The more that’s learned about the SARS-CoV-2 virus, the more far-reaching it seems. New research suggests that COVID-19 can infect the ear and affect hearing and balance.
Reports of COVID-19 patients with symptoms like hearing loss, ringing in the ears (tinnitus), dizziness, and balance problems prompted MIT scientists to look at how the virus may enter the ear to influence hearing and equilibrium.
Massachusetts Institute of Technology (MIT) researchers used cellular models of human ears, along with adult human ear tissue, and exposed them to the virus. They found it could infect the inner ear, specifically stereocilia, the small hairs that are needed for hearing and balance. They also learned that other parts of the ear are not susceptible to the virus.
It’s possible the virus can enter the ear through the Eustachian tube, the small passageway that connects your throat to your middle ear (it opens when you sneeze, swallow, or yawn), or through small openings surrounding olfactory nerves.
Once inside, it’s possible that the virus can lead to both hearing and balance problems. It’s unknown how many people have experienced such symptoms, but there are reports of its occurrence.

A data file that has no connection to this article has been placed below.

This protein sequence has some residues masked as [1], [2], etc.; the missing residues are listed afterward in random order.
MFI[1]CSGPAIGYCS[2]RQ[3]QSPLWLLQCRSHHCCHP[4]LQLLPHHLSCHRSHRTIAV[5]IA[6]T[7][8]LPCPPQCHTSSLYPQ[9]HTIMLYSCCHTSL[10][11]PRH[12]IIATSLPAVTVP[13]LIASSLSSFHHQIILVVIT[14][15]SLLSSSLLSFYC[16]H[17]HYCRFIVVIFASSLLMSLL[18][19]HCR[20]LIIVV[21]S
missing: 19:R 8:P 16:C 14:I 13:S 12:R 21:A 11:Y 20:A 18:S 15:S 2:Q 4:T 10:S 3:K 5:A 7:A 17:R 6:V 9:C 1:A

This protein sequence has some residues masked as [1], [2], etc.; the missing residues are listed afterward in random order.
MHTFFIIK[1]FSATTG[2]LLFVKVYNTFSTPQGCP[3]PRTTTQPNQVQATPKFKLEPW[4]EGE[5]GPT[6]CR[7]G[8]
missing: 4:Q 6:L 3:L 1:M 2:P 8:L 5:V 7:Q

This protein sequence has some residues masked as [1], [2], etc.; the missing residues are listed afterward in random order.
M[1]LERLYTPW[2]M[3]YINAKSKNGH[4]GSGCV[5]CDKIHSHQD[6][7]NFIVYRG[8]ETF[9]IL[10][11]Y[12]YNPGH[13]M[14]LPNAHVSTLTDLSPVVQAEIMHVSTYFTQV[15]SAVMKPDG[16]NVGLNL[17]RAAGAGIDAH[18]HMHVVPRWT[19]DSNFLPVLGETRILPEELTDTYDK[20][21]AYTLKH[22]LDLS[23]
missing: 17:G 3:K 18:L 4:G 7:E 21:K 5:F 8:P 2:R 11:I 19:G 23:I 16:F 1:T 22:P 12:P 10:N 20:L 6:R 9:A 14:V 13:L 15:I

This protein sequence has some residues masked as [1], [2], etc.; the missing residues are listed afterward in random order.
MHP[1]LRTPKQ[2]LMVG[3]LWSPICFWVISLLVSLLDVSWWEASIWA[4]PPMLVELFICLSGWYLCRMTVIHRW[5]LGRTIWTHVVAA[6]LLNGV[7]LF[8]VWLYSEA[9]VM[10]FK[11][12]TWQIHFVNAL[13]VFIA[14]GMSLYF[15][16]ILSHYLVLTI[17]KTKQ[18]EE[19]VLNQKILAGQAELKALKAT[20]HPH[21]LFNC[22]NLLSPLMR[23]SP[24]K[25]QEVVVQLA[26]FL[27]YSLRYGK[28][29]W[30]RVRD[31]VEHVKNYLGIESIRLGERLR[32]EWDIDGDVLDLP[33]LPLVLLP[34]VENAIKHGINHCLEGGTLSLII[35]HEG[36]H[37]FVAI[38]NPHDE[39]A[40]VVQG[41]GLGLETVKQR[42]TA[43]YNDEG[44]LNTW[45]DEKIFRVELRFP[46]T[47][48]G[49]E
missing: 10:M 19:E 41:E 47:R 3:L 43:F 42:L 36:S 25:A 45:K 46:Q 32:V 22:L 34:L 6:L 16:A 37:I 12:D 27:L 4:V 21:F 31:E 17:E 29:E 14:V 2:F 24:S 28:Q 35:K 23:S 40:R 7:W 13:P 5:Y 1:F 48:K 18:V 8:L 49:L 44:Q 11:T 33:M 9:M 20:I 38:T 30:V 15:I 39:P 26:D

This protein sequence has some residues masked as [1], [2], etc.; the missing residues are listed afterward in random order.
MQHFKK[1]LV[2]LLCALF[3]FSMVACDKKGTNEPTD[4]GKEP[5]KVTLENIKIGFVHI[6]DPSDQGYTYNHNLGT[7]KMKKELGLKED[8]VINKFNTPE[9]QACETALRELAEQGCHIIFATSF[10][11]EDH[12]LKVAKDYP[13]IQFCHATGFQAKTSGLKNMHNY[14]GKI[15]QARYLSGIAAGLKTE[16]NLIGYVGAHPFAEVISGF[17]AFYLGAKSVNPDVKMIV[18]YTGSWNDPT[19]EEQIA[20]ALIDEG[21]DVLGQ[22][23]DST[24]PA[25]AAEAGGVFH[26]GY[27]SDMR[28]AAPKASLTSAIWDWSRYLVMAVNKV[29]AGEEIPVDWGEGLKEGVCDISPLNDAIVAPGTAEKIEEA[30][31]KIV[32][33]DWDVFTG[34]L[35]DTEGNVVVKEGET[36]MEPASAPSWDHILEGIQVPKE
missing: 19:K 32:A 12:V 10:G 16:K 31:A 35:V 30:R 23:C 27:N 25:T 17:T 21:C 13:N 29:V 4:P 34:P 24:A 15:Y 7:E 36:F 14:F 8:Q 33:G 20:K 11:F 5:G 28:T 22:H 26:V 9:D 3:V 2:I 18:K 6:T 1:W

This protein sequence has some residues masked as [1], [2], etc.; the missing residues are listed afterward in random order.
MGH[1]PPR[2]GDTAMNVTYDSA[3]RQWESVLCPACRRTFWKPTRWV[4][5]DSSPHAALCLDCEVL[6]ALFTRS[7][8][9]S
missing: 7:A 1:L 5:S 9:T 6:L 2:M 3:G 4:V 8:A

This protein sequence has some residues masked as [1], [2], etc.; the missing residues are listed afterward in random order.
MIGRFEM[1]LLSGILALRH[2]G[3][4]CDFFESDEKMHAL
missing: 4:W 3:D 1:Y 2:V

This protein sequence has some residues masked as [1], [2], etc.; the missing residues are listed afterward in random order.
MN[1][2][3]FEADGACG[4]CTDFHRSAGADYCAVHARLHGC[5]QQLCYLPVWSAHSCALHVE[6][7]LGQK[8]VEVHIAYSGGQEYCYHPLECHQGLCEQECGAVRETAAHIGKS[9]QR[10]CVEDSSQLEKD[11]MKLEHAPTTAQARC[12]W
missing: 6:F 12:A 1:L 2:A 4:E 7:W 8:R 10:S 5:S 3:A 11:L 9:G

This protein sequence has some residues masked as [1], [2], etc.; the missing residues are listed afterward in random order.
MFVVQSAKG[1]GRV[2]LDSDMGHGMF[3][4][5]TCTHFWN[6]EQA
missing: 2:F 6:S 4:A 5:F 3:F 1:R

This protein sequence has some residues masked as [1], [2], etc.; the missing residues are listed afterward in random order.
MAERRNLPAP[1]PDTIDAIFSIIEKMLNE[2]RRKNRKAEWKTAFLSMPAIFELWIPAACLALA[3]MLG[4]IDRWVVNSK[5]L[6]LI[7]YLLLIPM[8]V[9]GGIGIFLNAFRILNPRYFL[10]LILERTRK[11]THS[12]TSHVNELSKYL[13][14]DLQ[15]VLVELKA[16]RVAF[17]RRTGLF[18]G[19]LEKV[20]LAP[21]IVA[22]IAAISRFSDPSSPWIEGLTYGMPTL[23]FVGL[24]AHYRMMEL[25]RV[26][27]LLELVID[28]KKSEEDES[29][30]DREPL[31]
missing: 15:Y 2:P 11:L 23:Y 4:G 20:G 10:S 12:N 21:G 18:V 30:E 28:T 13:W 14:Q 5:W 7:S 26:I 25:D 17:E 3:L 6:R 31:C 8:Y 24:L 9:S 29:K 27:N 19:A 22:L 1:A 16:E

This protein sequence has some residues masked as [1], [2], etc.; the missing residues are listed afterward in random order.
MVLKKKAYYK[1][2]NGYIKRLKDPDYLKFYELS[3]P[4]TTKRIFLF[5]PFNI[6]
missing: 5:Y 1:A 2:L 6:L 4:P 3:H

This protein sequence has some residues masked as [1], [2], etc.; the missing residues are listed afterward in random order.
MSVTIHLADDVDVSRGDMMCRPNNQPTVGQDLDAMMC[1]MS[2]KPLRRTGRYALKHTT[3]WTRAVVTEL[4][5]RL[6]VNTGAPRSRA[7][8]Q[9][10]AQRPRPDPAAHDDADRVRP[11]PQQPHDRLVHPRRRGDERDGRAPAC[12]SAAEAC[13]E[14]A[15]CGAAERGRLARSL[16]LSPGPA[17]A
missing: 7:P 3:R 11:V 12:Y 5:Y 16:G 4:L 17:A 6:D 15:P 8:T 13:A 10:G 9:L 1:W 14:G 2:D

If you’ve been having inexplicable trouble hearing or noticed your balance waning, it may indicate a COVID-19 infection. Self-isolation protocols and testing are advised.
It’s also possible that this is a very rare symptom of COVID-19. Researchers also don’t know if the infection would lead to long-term structural damage that could jeopardize hearing and balance for an extended period.
In any event, these findings have provoked another area of potential treatment techniques and further exploration of the virus.
The COVID-19 vaccine has shown to be an effective method against serious infections that lead to hospitalization. Governing health bodies in North America have recently authorized booster shots for specific demographics as we move into the winter months.